NEW YORK (TheStreet) -- No one can argue that Supreme Court justices are mostly a very smart group, an ensemble packed with Harvard and Yale law grads and legal writings which scholars regularly parse for insights and guidance.
But Anton Scalia's comment at the hearing Tuesday in the case of ABC v. Aereo, calls into question whether these folks are really the best judges of a case that is as much about content ownership as it is about consumer behavior.
Scalia, in peppering Aereo attorney David Frederick, appeared not to know that HBO can't be accessed over-the-air in the manner of broadcast networks such as Disney's (DIS) ABC, CBS (CBS), and Comcast's (CMCSA) NBC.
Mr. SCALIA: I mean, you could take HBO, right? You could carry that without performing.
MR FREDERICK: No, because HBO is not done over the airwaves. It's done through a private service.
Scalia's apparent unfamiliarity with HBO, which has been around since the 1980s, available only through a pay-TV service, is reminiscent of President George H.W. Bush's curious looks while campaigning in 1992 when he came face-to-face with that technological phenomenon, the grocery scanner.
"This is for checking out?" Bush asked an attendee at the National Grocers Association convention in Washington as reported by The New York Times. "I just took a tour through the exhibits here," he added. "Amazed by some of the technology."
Ah technology. So amazing, so wonderful.
"One should make as much fun of Scalia as possible to make the point about it's so weird that these people are deciding this case," Blair Levin, a former Federal Communications Commission chief of staff currently a fellow at the Aspen Institute, said in an interview from Washington.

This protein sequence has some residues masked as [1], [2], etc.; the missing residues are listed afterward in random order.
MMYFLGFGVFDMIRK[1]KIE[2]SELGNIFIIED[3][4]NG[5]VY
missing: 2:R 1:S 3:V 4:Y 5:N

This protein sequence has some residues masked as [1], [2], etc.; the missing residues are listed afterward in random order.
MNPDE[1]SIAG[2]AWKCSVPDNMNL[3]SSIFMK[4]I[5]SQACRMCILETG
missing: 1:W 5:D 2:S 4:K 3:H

But they are deciding it.
So, over the next couple months, we can only presume that Judge Scalia's staff with inform him that HBO is known as a "premium channel," and most folks no longer use rabbit ears to watch TV.
But Scalia's confusion may reflect the pace of technology as compared to current laws on telecommunications, cloud services and copyright. Not surprisingly, technological innovations have moved faster than legislators in Washington.
Chief Justice John Roberts as well as Scalia and Justice Ruth Ginsburg appeared peeved that Aereo had created a business designed in part to skirt U.S. copyright law. And it's quite conceivable that the New York-based start-up headed by engineer and CEO Chet Kanojia accomplished that feat.
"Roberts and some of the other justices told Aereo 'you've completely engineered this thing to get around the law," Levin said. "Well, that's the point. If you comply with the law, it's called being legal."
If Aereo is complying with the law but not exactly how congress intended, the remedy may be with Congress. If that's the case, we can only hope members of Congress know something about HBO.
--Leon Lazaroff is TheStreet's deputy managing editor.
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